Europe’s second-largest bank by assets said on Wednesday it would sell most of its branches on the U.S. east and west coast to Citizens Bank and Cathay Bank, respectively, as part of a plan to implement some $4.5 billion of cost cuts, shed 35,000 jobs worldwide and shift its main focus to Asia.
- The sales bring to an end HSBC’s long and unprofitable effort to become a major player on the U.S. banking market. “We lacked the scale to compete,” acknowledged Chief Executive Noel Quinn in a statement.
said it would keep serving its “globally connected affluent and high net worth clients” in the U.S. through “a small network” of 20 to 25 locations.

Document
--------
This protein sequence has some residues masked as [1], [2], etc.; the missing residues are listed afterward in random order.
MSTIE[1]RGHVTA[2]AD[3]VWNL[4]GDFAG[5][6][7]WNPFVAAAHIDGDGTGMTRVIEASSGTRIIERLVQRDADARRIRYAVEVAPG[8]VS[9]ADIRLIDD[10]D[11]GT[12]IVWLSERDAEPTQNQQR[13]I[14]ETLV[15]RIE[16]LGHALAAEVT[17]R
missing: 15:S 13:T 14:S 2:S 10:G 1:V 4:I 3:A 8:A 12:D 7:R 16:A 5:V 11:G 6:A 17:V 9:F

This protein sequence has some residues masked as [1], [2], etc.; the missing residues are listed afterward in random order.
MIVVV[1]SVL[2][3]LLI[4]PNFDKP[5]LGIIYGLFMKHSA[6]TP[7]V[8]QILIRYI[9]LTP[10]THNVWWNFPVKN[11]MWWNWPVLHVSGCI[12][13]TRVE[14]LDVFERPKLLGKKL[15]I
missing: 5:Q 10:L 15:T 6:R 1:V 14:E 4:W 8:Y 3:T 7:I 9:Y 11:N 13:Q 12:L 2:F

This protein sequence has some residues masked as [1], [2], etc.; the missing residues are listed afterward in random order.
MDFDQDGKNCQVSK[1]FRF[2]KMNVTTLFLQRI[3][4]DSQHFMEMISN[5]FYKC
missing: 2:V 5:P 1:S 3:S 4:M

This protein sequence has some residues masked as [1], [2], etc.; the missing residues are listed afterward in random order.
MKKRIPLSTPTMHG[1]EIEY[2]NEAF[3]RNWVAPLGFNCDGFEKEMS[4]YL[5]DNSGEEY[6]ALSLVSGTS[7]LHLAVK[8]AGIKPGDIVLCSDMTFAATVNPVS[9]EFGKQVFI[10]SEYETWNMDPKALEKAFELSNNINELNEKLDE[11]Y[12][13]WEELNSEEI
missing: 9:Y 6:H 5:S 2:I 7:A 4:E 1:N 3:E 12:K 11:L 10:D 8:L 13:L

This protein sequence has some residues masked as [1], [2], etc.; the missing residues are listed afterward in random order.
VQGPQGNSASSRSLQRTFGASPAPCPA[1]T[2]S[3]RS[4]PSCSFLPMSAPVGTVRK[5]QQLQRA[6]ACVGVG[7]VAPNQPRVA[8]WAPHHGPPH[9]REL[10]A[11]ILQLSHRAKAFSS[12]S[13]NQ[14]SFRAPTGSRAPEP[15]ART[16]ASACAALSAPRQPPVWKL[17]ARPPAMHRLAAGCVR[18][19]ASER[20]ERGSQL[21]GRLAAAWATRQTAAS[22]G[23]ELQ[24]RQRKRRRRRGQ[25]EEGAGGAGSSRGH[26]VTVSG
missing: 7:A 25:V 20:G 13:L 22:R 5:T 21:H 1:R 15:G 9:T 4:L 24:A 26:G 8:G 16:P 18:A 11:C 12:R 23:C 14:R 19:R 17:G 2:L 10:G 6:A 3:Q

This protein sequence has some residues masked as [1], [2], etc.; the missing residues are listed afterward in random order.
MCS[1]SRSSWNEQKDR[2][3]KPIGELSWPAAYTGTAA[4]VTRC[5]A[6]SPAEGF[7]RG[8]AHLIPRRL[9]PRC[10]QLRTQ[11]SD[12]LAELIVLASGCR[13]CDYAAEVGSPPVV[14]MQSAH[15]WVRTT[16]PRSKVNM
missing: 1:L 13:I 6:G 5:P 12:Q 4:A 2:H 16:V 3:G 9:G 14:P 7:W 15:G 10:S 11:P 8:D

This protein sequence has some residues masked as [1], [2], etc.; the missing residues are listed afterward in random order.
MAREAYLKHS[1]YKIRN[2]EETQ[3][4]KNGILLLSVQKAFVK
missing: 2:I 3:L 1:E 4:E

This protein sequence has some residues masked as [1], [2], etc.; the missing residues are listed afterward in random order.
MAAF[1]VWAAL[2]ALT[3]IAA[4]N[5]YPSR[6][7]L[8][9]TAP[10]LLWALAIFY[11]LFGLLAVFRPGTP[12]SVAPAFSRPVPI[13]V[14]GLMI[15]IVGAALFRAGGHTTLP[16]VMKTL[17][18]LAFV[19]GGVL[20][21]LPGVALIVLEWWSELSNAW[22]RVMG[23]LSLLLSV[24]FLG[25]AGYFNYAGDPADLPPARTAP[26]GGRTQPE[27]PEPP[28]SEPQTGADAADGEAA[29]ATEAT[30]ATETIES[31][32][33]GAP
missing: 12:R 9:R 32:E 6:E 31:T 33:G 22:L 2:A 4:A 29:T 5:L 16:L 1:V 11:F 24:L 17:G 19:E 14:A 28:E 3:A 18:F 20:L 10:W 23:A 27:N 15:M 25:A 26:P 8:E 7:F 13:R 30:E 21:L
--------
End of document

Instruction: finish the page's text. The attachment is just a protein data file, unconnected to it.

- The U.K.-Asian bank is also in talks with U.S. private-equity fund Cerberus Capital Management to unload its loss-making French operations.
- HSBC lost $547 million in wealth management and personal banking in the U.S. last year, compared with the $5 billion profit it made in Hong Kong and the rest of Asia.
Read: U.S. investors are pouring money into European stock funds
The outlook: HSBC’s decision to end its long period of suffering in the U.S. was expected. But the increased focus on Asia brings the bank closer to some form of alignment with the interests of the Chinese government — with the increased risk of becoming a punching ball amid rising international tensions.